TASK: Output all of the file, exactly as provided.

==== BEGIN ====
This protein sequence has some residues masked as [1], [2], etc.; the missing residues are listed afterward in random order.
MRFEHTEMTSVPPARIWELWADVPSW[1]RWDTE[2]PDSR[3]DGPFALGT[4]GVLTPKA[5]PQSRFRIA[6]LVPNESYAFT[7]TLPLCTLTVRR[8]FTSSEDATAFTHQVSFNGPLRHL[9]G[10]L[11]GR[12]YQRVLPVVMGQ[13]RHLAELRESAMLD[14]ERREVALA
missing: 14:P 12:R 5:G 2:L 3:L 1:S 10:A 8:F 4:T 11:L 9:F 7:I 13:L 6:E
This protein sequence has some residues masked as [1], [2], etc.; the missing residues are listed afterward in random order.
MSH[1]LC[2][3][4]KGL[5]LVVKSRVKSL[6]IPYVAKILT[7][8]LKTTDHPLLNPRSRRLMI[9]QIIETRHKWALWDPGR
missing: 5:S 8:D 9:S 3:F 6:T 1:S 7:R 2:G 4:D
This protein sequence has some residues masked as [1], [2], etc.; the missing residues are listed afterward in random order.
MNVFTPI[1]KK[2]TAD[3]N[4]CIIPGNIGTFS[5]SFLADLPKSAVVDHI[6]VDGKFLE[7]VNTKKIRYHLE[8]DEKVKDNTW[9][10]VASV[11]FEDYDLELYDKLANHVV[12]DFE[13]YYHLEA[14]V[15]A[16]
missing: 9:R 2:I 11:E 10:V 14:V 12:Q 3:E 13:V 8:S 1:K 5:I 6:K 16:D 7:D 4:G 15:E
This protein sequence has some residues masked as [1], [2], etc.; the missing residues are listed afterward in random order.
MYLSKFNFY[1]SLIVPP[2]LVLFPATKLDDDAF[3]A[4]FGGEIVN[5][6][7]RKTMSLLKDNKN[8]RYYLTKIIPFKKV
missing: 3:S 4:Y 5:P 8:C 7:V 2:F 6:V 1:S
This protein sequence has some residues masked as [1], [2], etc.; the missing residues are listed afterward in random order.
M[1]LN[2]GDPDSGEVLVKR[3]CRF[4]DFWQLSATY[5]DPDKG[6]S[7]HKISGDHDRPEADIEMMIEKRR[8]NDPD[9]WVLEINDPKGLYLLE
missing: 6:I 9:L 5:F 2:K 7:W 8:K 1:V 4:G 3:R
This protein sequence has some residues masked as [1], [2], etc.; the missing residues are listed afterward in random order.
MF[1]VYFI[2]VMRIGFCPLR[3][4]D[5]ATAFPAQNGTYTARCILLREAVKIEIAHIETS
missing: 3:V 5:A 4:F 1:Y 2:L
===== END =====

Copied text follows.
This protein sequence has some residues masked as [1], [2], etc.; the missing residues are listed afterward in random order.
MRFEHTEMTSVPPARIWELWADVPSW[1]RWDTE[2]PDSR[3]DGPFALGT[4]GVLTPKA[5]PQSRFRIA[6]LVPNESYAFT[7]TLPLCTLTVRR[8]FTSSEDATAFTHQVSFNGPLRHL[9]G[10]L[11]GR[12]YQRVLPVVMGQ[13]RHLAELRESAMLD[14]ERREVALA
missing: 14:P 12:R 5:G 2:L 3:L 1:S 10:A 8:F 4:T 11:L 9:F 7:I 13:L 6:E
This protein sequence has some residues masked as [1], [2], etc.; the missing residues are listed afterward in random order.
MSH[1]LC[2][3][4]KGL[5]LVVKSRVKSL[6]IPYVAKILT[7][8]LKTTDHPLLNPRSRRLMI[9]QIIETRHKWALWDPGR
missing: 5:S 8:D 9:S 3:F 6:T 1:S 7:R 2:G 4:D
This protein sequence has some residues masked as [1], [2], etc.; the missing residues are listed afterward in random order.
MNVFTPI[1]KK[2]TAD[3]N[4]CIIPGNIGTFS[5]SFLADLPKSAVVDHI[6]VDGKFLE[7]VNTKKIRYHLE[8]DEKVKDNTW[9][10]VASV[11]FEDYDLELYDKLANHVV[12]DFE[13]YYHLEA[14]V[15]A[16]
missing: 9:R 2:I 11:E 10:V 14:V 12:Q 3:E 13:V 8:S 1:K 5:I 6:K 16:D 7:D 4:G 15:E
This protein sequence has some residues masked as [1], [2], etc.; the missing residues are listed afterward in random order.
MYLSKFNFY[1]SLIVPP[2]LVLFPATKLDDDAF[3]A[4]FGGEIVN[5][6][7]RKTMSLLKDNKN[8]RYYLTKIIPFKKV
missing: 3:S 4:Y 5:P 8:C 7:V 2:F 6:V 1:S
This protein sequence has some residues masked as [1], [2], etc.; the missing residues are listed afterward in random order.
M[1]LN[2]GDPDSGEVLVKR[3]CRF[4]DFWQLSATY[5]DPDKG[6]S[7]HKISGDHDRPEADIEMMIEKRR[8]NDPD[9]WVLEINDPKGLYLLE
missing: 6:I 9:L 5:F 2:K 7:W 8:K 1:V 4:G 3:R
This protein sequence has some residues masked as [1], [2], etc.; the missing residues are listed afterward in random order.
MF[1]VYFI[2]VMRIGFCPLR[3][4]D[5]ATAFPAQNGTYTARCILLREAVKIEIAHIETS
missing: 3:V 5:A 4:F 1:Y 2:L